CRNA Experience Requirements
You need an active RN designation to apply for a nurse anesthetist degree, which indicates that you’ve earned a BSN degree and have at least 1-2 years of clinical experience. According to the American Association of Nurse Anesthesiology (AANA), the average nurse anesthesia student already has 6,032 hours of experience as an RN.
This work experience requirement ensures that graduate students already understand nursing practice and medical terminology, so they don’t need to start with the basics. For the same reason, many colleges require applicants to hold certifications in basic life support, advanced cardiac life support, and pediatric advanced life support.
Earning a License as a Nurse Anesthetist
Once you graduate, you can register for the National Certification Exam, which the National Board of Certification and Recertification for Nurse Anesthetists (NBCRNA) administers. This comprehensive test is divided into sections on anatomical science, equipment and technology, general principles of anesthesia, and anesthesia for surgery and special populations.
Passing the exam qualifies you to register for a license from your state's board of nursing. You'll need to pay a nonrefundable application fee for initial licensing, plus a fee when it's time to renew your license.
To remain certified, you will need to renew your CRNA credential every four years in a process known as Continued Professional Certification. This requires you to complete hundreds of hours of continuing education to make sure you're up to date on the latest anesthesia practices.
What Is the Career Outlook for Nurse Anesthetists?
The job outlook is bright: the U.S. Bureau of Labor Statistics (BLS) expects a job growth rate of 13% in the 2020-2030 period, which is faster than the U.S. average of 8%.
According to labor market data from the analytics company Burning Glass Technologies, 75% of job posts for CRNAs require 0-2 years of experience. This indicates that most employers will be satisfied with hiring a relatively new CRNA. Burning Glass also notes that in 2021-2022, a travel-nursing company was the top employer of nurse anesthetists by a large margin. These companies send qualified nurses around the country on short-term assignments wherever they're requested, often in rural areas where staffing is a problem.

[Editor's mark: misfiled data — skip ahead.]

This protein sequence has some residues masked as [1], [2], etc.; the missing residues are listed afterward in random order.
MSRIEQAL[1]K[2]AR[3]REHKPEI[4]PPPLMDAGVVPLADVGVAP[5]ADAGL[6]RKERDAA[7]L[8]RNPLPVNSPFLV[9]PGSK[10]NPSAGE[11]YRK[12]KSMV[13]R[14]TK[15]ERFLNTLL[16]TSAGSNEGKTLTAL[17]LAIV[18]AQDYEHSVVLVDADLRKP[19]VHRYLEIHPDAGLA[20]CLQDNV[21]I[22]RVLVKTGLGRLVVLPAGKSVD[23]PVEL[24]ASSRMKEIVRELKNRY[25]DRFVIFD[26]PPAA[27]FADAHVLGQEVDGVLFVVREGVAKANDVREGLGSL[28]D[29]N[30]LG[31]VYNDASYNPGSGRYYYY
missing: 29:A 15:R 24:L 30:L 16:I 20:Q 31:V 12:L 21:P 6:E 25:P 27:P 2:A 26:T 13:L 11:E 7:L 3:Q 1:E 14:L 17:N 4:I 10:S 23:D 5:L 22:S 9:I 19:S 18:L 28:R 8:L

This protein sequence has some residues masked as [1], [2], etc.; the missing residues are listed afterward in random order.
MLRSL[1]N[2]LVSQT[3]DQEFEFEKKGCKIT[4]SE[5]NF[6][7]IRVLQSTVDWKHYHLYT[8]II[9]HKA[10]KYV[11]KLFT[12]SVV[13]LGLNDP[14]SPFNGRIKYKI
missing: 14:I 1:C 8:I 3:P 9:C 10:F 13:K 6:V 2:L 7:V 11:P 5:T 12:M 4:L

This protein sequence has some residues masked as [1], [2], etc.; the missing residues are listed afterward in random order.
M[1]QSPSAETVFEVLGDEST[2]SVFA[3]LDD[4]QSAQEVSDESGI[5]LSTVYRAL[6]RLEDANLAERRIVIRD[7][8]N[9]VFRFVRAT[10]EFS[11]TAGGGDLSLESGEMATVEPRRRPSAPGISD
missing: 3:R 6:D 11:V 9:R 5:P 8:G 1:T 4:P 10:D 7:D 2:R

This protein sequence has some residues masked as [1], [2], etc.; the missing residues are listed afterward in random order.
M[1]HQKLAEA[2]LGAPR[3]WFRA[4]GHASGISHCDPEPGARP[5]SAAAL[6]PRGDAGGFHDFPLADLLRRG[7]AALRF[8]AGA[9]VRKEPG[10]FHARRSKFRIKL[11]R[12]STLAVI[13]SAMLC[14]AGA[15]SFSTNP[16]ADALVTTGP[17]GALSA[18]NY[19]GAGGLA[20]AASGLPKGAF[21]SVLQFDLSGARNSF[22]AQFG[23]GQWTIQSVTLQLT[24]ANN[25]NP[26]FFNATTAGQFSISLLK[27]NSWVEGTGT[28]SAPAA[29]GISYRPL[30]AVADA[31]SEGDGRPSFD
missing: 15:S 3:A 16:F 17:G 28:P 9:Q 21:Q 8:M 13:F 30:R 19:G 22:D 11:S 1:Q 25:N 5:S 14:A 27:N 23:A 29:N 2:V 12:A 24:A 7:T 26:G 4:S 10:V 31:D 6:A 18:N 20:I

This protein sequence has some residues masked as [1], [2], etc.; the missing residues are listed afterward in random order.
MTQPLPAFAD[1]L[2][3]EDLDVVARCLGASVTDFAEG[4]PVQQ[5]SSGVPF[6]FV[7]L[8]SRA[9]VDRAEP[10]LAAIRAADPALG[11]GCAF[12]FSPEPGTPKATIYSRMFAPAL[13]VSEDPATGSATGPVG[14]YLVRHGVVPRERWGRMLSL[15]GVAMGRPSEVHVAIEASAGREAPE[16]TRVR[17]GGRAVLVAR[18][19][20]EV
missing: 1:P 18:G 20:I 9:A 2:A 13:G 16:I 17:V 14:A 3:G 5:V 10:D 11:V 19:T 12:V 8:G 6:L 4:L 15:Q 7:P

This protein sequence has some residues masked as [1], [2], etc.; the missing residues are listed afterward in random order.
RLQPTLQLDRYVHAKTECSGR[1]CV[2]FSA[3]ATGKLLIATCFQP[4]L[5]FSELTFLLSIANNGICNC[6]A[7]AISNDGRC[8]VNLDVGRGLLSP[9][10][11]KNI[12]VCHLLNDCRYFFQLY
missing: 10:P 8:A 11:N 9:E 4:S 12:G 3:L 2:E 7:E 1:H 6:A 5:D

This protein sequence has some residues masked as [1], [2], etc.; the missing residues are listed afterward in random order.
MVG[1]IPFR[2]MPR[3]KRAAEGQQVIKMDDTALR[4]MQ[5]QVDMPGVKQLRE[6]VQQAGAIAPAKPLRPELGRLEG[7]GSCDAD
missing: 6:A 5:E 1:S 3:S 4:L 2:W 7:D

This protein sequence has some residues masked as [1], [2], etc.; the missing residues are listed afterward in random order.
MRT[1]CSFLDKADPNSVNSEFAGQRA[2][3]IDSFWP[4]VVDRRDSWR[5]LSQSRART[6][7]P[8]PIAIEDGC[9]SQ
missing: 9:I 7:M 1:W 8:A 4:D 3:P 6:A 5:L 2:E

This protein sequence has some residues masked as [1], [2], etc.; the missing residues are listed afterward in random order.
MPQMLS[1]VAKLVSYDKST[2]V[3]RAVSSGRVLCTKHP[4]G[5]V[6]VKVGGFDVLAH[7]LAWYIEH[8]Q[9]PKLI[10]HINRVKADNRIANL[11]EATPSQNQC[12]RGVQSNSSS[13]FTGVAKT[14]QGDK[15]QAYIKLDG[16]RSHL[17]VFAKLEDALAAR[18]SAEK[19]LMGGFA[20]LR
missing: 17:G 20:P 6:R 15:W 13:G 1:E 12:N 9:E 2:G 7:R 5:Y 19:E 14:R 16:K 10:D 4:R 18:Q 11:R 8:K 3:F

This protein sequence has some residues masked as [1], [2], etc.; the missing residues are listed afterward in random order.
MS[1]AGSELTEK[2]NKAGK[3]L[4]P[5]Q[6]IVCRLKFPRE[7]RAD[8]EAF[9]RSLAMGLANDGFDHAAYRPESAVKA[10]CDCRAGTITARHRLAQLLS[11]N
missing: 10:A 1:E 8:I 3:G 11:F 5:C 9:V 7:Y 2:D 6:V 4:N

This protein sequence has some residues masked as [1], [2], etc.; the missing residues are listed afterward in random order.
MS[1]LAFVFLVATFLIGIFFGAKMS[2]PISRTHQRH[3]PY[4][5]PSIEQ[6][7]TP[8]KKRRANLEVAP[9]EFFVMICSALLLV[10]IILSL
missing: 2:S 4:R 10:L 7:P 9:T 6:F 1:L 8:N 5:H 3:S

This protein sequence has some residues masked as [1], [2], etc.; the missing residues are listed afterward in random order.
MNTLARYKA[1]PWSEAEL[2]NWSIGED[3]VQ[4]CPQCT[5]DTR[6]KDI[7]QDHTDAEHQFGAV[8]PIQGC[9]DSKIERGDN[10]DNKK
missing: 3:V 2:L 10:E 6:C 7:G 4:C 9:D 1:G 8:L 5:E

How Much Do Nurse Anesthetists Make?
Nurse anesthetists earn median annual salaries of $195,610, which is more than four times the $45,760 median wage for all jobs combined. They earn the highest wages in Connecticut, New Jersey, and Illinois, though the greatest number are in Texas and Florida.
Once you earn a CRNA license, you've already climbed a steep hill in your nursing career. At this level, the most common way to advance is to earn a supervisory or management role. This may involve a mixture of anesthetist duties and management tasks or it may mean you spend all your time as an administrator, though the latter is more common at large facilities such as hospitals.
Should I Become a Nurse Anesthetist?
The answer is ultimately up to you, but there are a number of reasons to seriously consider a nurse anesthetist career. We present a few pros and cons here for you to weigh.
On the plus side, CRNAs are very well paid. Nurse anesthetist skills are highly prized by medical administrators, who pay their CRNAs accordingly. The field is also growing relatively fast. What's more, CRNAs perform an important service that allows people to have life-changing procedures — if you're passionate about helping your nursing patients, then this is another way to do what you love.
The main downside is the sheer amount of time, money, and work involved in securing a CRNA job. CRNAs spend 7-9 years in postsecondary education programs and years in lower level nursing jobs before they even have the opportunity to test for their certification. This involves lots of time spent on coursework rather than family or other personal interests. The monetary cost is also significant, even if you receive some financial aid